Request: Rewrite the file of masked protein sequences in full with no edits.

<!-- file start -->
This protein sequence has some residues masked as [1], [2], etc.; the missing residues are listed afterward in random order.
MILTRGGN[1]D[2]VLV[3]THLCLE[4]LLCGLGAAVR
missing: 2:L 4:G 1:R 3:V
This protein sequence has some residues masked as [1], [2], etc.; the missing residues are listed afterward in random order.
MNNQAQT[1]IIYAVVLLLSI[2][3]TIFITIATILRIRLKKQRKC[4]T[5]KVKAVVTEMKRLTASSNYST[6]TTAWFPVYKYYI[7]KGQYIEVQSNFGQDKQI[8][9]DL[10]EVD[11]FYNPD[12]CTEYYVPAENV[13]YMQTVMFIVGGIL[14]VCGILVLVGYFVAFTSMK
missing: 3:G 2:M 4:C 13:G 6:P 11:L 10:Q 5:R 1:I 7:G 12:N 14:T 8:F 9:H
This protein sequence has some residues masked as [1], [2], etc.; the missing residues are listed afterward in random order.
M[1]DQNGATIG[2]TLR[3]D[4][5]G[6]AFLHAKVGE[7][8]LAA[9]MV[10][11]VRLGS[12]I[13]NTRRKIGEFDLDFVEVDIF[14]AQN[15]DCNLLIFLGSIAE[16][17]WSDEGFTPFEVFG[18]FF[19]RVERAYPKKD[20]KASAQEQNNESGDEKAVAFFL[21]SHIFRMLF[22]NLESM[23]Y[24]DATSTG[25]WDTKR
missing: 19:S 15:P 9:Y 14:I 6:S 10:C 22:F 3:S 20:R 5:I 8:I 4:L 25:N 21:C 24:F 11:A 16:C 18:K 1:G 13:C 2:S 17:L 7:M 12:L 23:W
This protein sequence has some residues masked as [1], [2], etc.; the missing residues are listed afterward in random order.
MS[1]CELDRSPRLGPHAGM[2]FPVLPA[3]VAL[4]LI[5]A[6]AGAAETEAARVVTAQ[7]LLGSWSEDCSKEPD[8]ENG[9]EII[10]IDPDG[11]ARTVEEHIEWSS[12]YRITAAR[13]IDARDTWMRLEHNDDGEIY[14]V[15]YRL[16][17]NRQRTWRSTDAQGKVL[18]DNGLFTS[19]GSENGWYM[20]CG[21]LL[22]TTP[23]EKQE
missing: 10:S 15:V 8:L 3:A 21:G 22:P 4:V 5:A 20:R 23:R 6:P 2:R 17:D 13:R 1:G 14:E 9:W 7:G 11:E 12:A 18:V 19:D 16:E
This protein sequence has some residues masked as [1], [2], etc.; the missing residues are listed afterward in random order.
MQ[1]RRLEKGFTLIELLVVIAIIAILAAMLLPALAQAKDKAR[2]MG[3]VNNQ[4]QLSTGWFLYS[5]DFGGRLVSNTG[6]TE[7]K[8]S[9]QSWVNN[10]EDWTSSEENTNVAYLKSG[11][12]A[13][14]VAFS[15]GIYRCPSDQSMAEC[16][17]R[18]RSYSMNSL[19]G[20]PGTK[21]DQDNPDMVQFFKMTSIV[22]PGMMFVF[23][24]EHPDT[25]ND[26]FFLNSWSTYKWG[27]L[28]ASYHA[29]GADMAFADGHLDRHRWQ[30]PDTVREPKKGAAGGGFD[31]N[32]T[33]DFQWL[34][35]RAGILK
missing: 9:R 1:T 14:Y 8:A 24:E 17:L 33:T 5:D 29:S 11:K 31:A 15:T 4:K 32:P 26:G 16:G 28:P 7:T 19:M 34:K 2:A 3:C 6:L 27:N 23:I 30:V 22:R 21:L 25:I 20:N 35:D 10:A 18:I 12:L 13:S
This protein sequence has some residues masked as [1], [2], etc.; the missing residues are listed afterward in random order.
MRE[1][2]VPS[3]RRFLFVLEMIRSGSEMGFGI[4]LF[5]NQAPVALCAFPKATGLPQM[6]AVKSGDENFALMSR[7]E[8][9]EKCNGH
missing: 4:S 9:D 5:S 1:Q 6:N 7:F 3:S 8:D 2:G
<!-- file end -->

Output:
This protein sequence has some residues masked as [1], [2], etc.; the missing residues are listed afterward in random order.
MILTRGGN[1]D[2]VLV[3]THLCLE[4]LLCGLGAAVR
missing: 2:L 4:G 1:R 3:V
This protein sequence has some residues masked as [1], [2], etc.; the missing residues are listed afterward in random order.
MNNQAQT[1]IIYAVVLLLSI[2][3]TIFITIATILRIRLKKQRKC[4]T[5]KVKAVVTEMKRLTASSNYST[6]TTAWFPVYKYYI[7]KGQYIEVQSNFGQDKQI[8][9]DL[10]EVD[11]FYNPD[12]CTEYYVPAENV[13]YMQTVMFIVGGIL[14]VCGILVLVGYFVAFTSMK
missing: 3:G 2:M 4:C 13:G 6:P 11:L 10:Q 5:R 1:I 7:G 12:N 14:T 8:F 9:H
This protein sequence has some residues masked as [1], [2], etc.; the missing residues are listed afterward in random order.
M[1]DQNGATIG[2]TLR[3]D[4][5]G[6]AFLHAKVGE[7][8]LAA[9]MV[10][11]VRLGS[12]I[13]NTRRKIGEFDLDFVEVDIF[14]AQN[15]DCNLLIFLGSIAE[16][17]WSDEGFTPFEVFG[18]FF[19]RVERAYPKKD[20]KASAQEQNNESGDEKAVAFFL[21]SHIFRMLF[22]NLESM[23]Y[24]DATSTG[25]WDTKR
missing: 19:S 15:P 9:Y 14:I 6:S 10:C 22:F 3:S 20:R 5:I 8:I 4:L 25:N 21:C 24:F 11:A 16:C 18:K 1:G 13:C 2:S 17:L 7:M 12:L 23:W
This protein sequence has some residues masked as [1], [2], etc.; the missing residues are listed afterward in random order.
MS[1]CELDRSPRLGPHAGM[2]FPVLPA[3]VAL[4]LI[5]A[6]AGAAETEAARVVTAQ[7]LLGSWSEDCSKEPD[8]ENG[9]EII[10]IDPDG[11]ARTVEEHIEWSS[12]YRITAAR[13]IDARDTWMRLEHNDDGEIY[14]V[15]YRL[16][17]NRQRTWRSTDAQGKVL[18]DNGLFTS[19]GSENGWYM[20]CG[21]LL[22]TTP[23]EKQE
missing: 10:S 15:V 8:L 3:A 21:G 22:P 4:V 5:A 20:R 23:R 6:P 2:R 17:D 13:R 1:G 14:E 9:W 7:G 11:E 12:A 18:V 19:D 16:E
This protein sequence has some residues masked as [1], [2], etc.; the missing residues are listed afterward in random order.
MQ[1]RRLEKGFTLIELLVVIAIIAILAAMLLPALAQAKDKAR[2]MG[3]VNNQ[4]QLSTGWFLYS[5]DFGGRLVSNTG[6]TE[7]K[8]S[9]QSWVNN[10]EDWTSSEENTNVAYLKSG[11][12]A[13][14]VAFS[15]GIYRCPSDQSMAEC[16][17]R[18]RSYSMNSL[19]G[20]PGTK[21]DQDNPDMVQFFKMTSIV[22]PGMMFVF[23][24]EHPDT[25]ND[26]FFLNSWSTYKWG[27]L[28]ASYHA[29]GADMAFADGHLDRHRWQ[30]PDTVREPKKGAAGGGFD[31]N[32]T[33]DFQWL[34][35]RAGILK
missing: 9:R 1:T 14:Y 8:A 24:E 17:L 33:T 5:D 29:S 11:K 31:A 15:T 4:K 32:P 26:G 16:G 28:P 7:T 19:M 34:K 2:A 3:C 6:L 27:N 23:I 30:V 22:R 21:L 25:I 20:N 35:D 10:A 18:I 12:L 13:S
This protein sequence has some residues masked as [1], [2], etc.; the missing residues are listed afterward in random order.
MRE[1][2]VPS[3]RRFLFVLEMIRSGSEMGFGI[4]LF[5]NQAPVALCAFPKATGLPQM[6]AVKSGDENFALMSR[7]E[8][9]EKCNGH
missing: 4:S 9:D 5:S 1:Q 6:N 7:F 3:S 8:D 2:G